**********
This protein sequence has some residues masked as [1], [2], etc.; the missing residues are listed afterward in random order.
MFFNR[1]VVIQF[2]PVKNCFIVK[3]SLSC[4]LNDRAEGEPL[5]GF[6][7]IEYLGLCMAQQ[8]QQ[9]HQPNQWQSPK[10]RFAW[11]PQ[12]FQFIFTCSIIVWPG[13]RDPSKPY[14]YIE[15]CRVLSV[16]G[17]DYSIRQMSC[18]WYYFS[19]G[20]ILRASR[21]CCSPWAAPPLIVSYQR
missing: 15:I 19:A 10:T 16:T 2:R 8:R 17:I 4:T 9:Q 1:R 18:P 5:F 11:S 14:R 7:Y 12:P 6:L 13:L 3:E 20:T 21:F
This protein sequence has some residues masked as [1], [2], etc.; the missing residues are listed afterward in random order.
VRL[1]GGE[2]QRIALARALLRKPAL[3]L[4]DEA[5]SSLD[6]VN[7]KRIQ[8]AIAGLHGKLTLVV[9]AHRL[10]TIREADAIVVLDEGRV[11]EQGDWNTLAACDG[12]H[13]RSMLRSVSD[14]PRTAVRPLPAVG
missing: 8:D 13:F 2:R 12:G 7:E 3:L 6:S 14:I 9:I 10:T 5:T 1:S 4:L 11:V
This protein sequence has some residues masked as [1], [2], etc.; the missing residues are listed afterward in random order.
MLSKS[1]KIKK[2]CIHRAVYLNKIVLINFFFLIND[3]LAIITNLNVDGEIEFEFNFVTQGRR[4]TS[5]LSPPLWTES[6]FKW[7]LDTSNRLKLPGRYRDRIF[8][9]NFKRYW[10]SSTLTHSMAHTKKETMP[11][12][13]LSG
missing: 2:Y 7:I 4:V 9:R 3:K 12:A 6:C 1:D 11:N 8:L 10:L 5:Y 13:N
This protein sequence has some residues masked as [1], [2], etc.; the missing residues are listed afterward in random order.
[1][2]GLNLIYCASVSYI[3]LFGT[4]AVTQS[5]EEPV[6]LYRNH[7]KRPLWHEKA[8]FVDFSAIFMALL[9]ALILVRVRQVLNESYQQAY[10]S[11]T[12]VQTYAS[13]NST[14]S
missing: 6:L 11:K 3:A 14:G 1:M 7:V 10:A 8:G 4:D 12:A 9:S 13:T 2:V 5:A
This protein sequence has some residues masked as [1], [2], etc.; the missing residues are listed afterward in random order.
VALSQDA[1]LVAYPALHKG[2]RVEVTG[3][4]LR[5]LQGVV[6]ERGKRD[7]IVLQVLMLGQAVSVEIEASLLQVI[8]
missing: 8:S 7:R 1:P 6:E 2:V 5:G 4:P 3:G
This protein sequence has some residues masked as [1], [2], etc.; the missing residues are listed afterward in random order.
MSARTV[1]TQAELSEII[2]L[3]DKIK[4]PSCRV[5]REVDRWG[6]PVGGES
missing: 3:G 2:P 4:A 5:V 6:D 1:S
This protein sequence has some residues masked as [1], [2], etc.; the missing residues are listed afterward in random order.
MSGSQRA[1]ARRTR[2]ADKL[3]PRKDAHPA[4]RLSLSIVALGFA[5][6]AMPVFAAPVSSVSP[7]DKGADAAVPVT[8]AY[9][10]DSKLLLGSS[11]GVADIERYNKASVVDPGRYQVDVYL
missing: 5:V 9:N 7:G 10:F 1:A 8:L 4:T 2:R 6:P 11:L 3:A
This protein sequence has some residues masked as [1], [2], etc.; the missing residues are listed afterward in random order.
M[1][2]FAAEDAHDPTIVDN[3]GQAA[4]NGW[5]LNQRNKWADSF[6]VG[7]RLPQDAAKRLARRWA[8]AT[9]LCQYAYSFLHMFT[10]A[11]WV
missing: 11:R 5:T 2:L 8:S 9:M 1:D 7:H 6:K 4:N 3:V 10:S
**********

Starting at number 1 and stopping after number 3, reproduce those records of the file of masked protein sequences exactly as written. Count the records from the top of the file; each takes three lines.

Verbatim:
This protein sequence has some residues masked as [1], [2], etc.; the missing residues are listed afterward in random order.
MFFNR[1]VVIQF[2]PVKNCFIVK[3]SLSC[4]LNDRAEGEPL[5]GF[6][7]IEYLGLCMAQQ[8]QQ[9]HQPNQWQSPK[10]RFAW[11]PQ[12]FQFIFTCSIIVWPG[13]RDPSKPY[14]YIE[15]CRVLSV[16]G[17]DYSIRQMSC[18]WYYFS[19]G[20]ILRASR[21]CCSPWAAPPLIVSYQR
missing: 15:I 19:A 10:T 16:T 2:R 8:R 17:I 4:T 9:Q 1:R 18:P 5:F 11:S 14:R 7:Y 12:P 6:L 13:L 3:E 20:T 21:F
This protein sequence has some residues masked as [1], [2], etc.; the missing residues are listed afterward in random order.
VRL[1]GGE[2]QRIALARALLRKPAL[3]L[4]DEA[5]SSLD[6]VN[7]KRIQ[8]AIAGLHGKLTLVV[9]AHRL[10]TIREADAIVVLDEGRV[11]EQGDWNTLAACDG[12]H[13]RSMLRSVSD[14]PRTAVRPLPAVG
missing: 8:D 13:F 2:R 12:G 7:E 3:L 6:S 14:I 9:I 10:T 5:T 1:S 4:L 11:V
This protein sequence has some residues masked as [1], [2], etc.; the missing residues are listed afterward in random order.
MLSKS[1]KIKK[2]CIHRAVYLNKIVLINFFFLIND[3]LAIITNLNVDGEIEFEFNFVTQGRR[4]TS[5]LSPPLWTES[6]FKW[7]LDTSNRLKLPGRYRDRIF[8][9]NFKRYW[10]SSTLTHSMAHTKKETMP[11][12][13]LSG
missing: 2:Y 7:I 4:V 9:R 3:K 12:A 6:C 1:D 11:N 8:L 10:L 5:Y 13:N